A bit of backstory first: like I said, this trip was the result of much planning between myself and my friend Debbi. After I decided to stay with my friends in the Netherlands before going to Iceland, we invited them along as well, and thus the idea of a road trip was born. We spent months looking through all the sample itineraries, and finally settled on south-west Iceland for a week, instead the whole island – we didn’t have the time or the money, or frankly the willpower, for that kind of trip. Most of the sights are concentrated around the lower half of the island anyway, so we figured we wouldn’t miss out on a lot. (Pro tip: we based most of our itinerary on the sample itineraries on Hostelling International Iceland, and we also booked our car rental + hostel package through them. It came out to about $750/person, which is not cheap, but it’s cheaper than most self-drive tours out there, considering we were there during the high season.)

So, on the first day, we met up in Reykjavik and went to the grocery store to stock up for the trip. Eating out in Iceland is notoriously expensive, and most days we were going to be in the middle of nowhere anyway, so cooking was the best and cheapest option. The thing is, we were staying at a new hostel every night, so we could only take food that can be easily transported and kept. I still can’t look at a boiled egg or hot dog without thinking of Iceland.

Then, on the next day, we set out for our first destination: the western peninsula of Snæfellsnes!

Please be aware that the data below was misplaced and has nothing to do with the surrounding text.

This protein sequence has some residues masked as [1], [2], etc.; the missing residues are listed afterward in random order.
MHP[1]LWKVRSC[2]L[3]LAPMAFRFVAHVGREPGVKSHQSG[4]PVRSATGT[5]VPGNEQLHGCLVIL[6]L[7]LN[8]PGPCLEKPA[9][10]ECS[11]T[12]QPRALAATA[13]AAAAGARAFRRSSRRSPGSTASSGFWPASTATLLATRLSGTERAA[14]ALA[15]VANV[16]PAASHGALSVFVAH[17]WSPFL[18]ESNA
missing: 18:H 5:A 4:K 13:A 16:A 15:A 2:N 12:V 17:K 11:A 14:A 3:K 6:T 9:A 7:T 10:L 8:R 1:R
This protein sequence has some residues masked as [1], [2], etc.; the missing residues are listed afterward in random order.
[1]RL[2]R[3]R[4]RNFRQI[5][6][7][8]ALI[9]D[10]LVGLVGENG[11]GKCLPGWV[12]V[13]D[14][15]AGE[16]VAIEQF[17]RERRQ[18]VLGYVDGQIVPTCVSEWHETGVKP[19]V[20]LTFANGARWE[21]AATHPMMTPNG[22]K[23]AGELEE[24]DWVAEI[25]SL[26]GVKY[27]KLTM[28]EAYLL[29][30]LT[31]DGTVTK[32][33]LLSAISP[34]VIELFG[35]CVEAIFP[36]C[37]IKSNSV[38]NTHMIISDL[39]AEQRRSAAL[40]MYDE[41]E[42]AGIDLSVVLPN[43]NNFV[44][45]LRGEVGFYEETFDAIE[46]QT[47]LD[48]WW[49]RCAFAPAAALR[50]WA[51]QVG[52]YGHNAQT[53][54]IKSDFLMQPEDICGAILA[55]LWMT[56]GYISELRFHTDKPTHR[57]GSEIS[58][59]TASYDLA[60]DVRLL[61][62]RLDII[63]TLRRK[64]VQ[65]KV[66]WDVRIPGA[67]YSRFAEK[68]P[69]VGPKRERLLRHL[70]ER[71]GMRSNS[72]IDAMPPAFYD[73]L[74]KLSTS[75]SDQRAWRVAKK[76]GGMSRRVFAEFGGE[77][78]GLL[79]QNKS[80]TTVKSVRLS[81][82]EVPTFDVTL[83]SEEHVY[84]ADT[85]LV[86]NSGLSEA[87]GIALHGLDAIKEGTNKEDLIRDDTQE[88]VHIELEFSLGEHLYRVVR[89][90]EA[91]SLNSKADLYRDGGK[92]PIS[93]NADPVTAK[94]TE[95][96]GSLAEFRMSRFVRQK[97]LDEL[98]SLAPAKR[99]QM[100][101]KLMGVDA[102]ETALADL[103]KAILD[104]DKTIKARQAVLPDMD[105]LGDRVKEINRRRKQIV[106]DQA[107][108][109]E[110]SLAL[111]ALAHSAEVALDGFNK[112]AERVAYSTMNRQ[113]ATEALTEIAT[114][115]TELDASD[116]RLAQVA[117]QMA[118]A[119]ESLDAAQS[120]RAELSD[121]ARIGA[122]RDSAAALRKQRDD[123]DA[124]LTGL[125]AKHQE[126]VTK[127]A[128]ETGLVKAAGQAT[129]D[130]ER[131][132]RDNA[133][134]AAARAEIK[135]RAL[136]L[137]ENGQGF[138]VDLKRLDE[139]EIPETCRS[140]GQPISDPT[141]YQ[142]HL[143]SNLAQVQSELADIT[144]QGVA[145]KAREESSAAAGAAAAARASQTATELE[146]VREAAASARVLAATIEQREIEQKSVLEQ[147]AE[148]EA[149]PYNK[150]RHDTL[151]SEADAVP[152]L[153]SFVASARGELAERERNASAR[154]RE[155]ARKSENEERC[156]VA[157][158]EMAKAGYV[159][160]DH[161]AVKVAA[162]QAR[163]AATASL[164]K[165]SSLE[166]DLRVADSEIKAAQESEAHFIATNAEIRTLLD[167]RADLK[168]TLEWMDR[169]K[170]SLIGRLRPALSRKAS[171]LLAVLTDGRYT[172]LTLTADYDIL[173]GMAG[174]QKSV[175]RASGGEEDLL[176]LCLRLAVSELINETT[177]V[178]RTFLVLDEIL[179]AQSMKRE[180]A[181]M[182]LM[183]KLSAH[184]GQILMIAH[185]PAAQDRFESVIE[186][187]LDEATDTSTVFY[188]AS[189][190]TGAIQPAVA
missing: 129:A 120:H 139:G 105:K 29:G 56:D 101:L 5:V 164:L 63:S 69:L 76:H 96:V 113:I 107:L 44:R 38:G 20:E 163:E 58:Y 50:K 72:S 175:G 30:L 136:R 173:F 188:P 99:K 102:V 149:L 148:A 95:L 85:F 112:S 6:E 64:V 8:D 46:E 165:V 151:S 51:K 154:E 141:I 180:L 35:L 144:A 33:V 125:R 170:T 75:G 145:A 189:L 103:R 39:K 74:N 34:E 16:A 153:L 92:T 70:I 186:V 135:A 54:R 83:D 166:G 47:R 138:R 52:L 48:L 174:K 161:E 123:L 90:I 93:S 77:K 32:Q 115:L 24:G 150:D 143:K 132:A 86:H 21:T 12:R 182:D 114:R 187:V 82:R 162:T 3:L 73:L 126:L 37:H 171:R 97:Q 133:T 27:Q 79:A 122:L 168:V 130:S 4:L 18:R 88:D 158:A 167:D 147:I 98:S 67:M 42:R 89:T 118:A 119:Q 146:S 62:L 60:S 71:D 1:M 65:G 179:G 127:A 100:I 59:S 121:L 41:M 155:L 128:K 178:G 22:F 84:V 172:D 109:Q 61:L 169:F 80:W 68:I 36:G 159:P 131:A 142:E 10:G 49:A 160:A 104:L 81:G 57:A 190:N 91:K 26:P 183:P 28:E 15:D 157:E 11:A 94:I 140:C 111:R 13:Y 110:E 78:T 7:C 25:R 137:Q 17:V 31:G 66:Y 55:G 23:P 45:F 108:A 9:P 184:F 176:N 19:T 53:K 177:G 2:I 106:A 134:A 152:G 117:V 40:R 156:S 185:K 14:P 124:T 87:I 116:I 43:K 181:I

iceland day 1The adventure begins!

It was our first day on the road, so we didn’t know what to expect. After we got out of Reykjavik and headed into the wilderness, I think our minds all got broken a little bit at the vastness and emptiness of the landscape. Every few minutes, at every turn, there was something that made us want to stop and get out of the car, to snap pictures or just to simply take in the view with our mouths hanging open.

Soon after we started, we got to meet the famous Icelandic horses – it was a good thing we decided to stop then and there, because for the rest of the trip, although we saw a lot of horses, they were never this close to the road.

iceland horsesMaking friends!

We also stopped at a museum displaying the carcass of a whale – you have to admire the very prosaic sign. Yes, that is indeed a dead whale:

The journey should be just a little over two hours, but because we were stopping so much, it took us nearly five hours to get to Snæfellsjökull, the glacier which, according to Jules Verne, holds the entrance to the center of the Earth.

Like I said, the landscape broke our brains a little